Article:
Urgent: Better handling of Indonesia's illegal aliens

Saturday, July 07, 2001
Jakarta Post
By Lukmiardi

JAKARTA (JP): Over the past two years Indonesian territory has become a stepping stone for illegal immigrants from various countries in search of new lives in Australia or other developed nations -- a trend which requires intense consideration by our troubled country regarding its compliance with international expectations for the treatment of refugees.

The illegal immigrants have requested refugee status from the United Nations High Commission for Refugees (UNHCR) Representative Office in Jakarta and demanded protection based on the 1951 UN Convention on refugees. They have mainly entered the country illegally or legally, but without a stay permit. Most do not carry legal documents.

Many of the immigrants are professionals seeking a better future in Australia and, therefore, belong in the category of economic immigrants, not of those seeking political asylum -- who are entitled to protection from the international community.

In the past year, Australia has been "invaded" by some 3,000 illegal immigrants. As a signatory to the above Convention its government cannot immediately refuse their entry. The Australian government has, therefore, been forced to process their requests, spending some A$50,000 a year on each immigrant.

Most Asian countries, including Indonesia, have not ratified the 1951 UN Convention Relating to the Status of Refugees, making their entry and status illegal, in violation of Indonesia's 1992 Immigration Act. However, placing them all in quarantine is proving impossible given that their numbers are reaching into the thousands and are likely to increase.

The UNHCR Representative Office has issued refugee certificates for 420 people and is processing another 640. Only a few of them have been accepted by the intended destination countries, so it is unclear how long the "refugees" will stay in Indonesia.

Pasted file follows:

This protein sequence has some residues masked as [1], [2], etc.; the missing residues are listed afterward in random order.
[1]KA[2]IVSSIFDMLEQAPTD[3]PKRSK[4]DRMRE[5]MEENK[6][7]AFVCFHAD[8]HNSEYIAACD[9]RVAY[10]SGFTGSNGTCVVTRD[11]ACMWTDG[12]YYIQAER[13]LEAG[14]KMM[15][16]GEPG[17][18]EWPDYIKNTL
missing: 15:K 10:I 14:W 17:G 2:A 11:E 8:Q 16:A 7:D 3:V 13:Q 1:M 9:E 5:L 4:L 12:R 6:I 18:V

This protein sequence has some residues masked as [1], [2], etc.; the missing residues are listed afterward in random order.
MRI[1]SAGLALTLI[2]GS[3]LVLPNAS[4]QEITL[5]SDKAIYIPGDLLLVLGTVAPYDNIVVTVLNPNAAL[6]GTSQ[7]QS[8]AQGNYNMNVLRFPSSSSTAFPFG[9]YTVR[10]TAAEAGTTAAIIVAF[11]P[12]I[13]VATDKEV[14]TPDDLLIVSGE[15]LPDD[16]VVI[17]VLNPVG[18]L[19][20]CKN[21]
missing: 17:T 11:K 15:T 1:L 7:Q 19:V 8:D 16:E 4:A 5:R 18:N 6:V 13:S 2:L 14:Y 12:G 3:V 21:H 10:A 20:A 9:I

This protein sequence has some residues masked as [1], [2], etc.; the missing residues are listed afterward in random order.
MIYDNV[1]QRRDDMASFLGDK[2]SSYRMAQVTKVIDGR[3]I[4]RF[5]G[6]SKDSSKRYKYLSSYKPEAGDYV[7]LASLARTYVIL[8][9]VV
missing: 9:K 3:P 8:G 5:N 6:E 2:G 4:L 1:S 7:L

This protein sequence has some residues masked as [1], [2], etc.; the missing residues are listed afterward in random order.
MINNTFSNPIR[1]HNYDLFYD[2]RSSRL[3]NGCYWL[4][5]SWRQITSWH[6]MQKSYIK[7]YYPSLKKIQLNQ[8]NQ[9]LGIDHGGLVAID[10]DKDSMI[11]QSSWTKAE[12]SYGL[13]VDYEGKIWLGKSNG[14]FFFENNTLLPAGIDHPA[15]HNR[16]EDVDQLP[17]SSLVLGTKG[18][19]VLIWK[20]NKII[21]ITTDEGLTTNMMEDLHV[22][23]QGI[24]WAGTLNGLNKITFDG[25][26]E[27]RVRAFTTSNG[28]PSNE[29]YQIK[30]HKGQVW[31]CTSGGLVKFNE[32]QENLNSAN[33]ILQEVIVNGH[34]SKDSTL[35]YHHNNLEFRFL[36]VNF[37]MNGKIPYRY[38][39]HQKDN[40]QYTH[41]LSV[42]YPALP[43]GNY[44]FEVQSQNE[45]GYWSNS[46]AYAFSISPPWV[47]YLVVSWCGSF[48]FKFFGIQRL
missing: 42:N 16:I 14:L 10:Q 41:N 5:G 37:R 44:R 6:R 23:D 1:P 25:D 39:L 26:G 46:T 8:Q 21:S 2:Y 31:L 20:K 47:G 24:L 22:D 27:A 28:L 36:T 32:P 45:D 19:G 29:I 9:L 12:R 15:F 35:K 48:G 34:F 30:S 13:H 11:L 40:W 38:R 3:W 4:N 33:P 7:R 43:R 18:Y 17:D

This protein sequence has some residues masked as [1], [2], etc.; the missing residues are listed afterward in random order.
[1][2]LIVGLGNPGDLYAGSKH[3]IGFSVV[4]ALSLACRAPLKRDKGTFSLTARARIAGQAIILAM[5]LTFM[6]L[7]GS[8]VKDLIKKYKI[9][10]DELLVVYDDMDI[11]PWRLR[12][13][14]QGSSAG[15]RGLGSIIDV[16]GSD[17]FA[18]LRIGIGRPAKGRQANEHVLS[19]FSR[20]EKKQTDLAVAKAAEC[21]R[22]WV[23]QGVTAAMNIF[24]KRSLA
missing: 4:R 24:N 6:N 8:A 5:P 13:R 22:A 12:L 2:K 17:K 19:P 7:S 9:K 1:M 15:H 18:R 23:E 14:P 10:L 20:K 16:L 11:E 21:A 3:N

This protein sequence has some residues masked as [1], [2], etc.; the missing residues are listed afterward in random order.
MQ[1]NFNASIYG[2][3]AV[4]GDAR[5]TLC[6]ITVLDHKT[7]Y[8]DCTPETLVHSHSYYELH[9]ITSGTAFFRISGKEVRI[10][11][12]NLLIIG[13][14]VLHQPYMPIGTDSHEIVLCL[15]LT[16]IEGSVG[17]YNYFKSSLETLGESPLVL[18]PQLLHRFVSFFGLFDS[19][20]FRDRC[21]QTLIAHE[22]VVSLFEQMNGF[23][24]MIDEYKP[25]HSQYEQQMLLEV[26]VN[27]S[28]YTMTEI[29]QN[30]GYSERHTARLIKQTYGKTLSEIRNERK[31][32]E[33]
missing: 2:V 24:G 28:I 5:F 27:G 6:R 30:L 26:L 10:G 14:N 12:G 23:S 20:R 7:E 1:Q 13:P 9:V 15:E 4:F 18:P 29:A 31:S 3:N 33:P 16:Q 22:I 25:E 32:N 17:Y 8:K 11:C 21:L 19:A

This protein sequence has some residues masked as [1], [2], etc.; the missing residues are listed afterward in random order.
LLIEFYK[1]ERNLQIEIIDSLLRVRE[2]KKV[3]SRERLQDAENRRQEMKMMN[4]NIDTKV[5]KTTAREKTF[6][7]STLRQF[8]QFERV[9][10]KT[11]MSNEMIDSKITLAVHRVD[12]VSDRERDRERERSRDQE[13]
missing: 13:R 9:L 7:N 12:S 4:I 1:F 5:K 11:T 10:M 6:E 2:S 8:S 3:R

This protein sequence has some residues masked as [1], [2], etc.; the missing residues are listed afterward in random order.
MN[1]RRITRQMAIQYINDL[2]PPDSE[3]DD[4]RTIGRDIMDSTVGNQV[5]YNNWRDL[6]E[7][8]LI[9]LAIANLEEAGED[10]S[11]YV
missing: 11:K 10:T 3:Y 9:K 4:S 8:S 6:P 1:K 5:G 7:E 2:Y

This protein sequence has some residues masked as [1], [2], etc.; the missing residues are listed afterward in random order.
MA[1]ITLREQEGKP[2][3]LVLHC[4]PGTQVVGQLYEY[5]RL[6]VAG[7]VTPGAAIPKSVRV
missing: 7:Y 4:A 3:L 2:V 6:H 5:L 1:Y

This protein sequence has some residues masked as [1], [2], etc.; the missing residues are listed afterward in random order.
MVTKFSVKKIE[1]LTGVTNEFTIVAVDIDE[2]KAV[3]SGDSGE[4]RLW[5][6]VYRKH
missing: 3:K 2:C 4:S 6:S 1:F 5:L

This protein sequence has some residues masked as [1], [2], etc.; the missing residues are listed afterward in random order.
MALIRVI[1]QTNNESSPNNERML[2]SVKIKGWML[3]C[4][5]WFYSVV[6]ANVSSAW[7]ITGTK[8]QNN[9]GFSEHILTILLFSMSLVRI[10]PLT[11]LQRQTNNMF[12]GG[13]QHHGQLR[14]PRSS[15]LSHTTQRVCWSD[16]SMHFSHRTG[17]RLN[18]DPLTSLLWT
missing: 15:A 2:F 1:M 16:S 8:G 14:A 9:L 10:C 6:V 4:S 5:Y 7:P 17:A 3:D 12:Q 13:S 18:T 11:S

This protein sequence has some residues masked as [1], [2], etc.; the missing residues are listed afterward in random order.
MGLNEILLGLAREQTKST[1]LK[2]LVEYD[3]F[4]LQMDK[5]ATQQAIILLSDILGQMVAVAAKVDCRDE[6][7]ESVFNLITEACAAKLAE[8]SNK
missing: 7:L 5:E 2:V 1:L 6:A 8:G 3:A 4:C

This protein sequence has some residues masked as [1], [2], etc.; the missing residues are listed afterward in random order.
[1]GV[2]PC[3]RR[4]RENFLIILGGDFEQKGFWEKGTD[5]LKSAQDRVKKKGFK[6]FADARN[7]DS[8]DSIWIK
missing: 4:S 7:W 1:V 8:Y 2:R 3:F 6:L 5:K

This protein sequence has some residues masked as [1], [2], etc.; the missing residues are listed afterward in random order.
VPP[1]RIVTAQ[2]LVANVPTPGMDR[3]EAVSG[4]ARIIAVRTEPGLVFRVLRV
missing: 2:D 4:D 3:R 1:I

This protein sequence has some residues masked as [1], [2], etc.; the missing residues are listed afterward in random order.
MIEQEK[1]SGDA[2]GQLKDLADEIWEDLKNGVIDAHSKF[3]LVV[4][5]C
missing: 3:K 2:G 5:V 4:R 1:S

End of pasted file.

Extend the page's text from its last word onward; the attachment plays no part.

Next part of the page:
During their stay, they have been able to benefit from the government's inability to uphold the law and are free to go wherever they like.

Given the absence of adequate regulations, no government institution feels responsible for the situation. The word "refugee" is not found in the immigration act, so there is no unit in charge of refugees at the Directorate General of Immigration.

Repatriating such people to their home countries is far from easy as the immigrants have usually run out of money. The impression here is that their respective governments have washed their hands of them, with requests to the International Organization for Migration (IOM) to provide costs for their return home becoming the last resort.

However, the IOM is only required to provide this assistance if the said person wishes to return voluntarily. Moreover, suggestions of this assistance have mostly been turned down, as the immigrants say their lives would be in danger if they went home.

This condition will worsen if Indonesia ratifies the Convention on Refugees because of its principles against the rejection of refugees, either in transit countries or the intended destination countries. The government's consideration of this ratification will carry serious consequences given our current multidimensional crisis.

The Australian government has undertaken a number of efforts to hamper illegal immigrants, such as closer cooperation between the Indonesian National Police and the Australian Federal Police, as outlined in their Memorandum of Understanding of Sept. 15, 2000.

It has been agreed that Australia will provide financial assistance to Indonesia whenever Indonesian Police capture the parties behind human smuggling to Australia. This has led to the apprehension of immigrants traveling via eastern Indonesia and, therefore, the increasing number of those being detained in the country.

There is a need to review this cooperation to consider the possibility of any ill-intended foreign intervention regarding this trafficking practice, as well as whether the benefits for Indonesia in this cooperation are commensurate with our national interests.

In the post-Vietnam War period, Indonesia became a transit point for the Vietnamese refugees known as the "boat people" who stayed at Galang Island, a facility provided by the government to accommodate them.

Implementing a similar handling system in the current context is not quite appropriate given the risks entailed; while letting them stay while they freely travel would increase the image of a poorly maintained territory with poor legal enforcement.

It is, therefore, urgent that the government determines an integrated system for handling illegal immigrants who claim to be refugees, by prioritizing national interests and by restraining from hasty ratification of the UN Convention on refugees.

Meanwhile, proper detention facilities must be built as part of efforts to convey the message that Indonesia is not a transit point for illegal immigrants.

The writer is chief of monitoring at the Directorate General of Immigration under the Ministry of Justice. The above views are personal.

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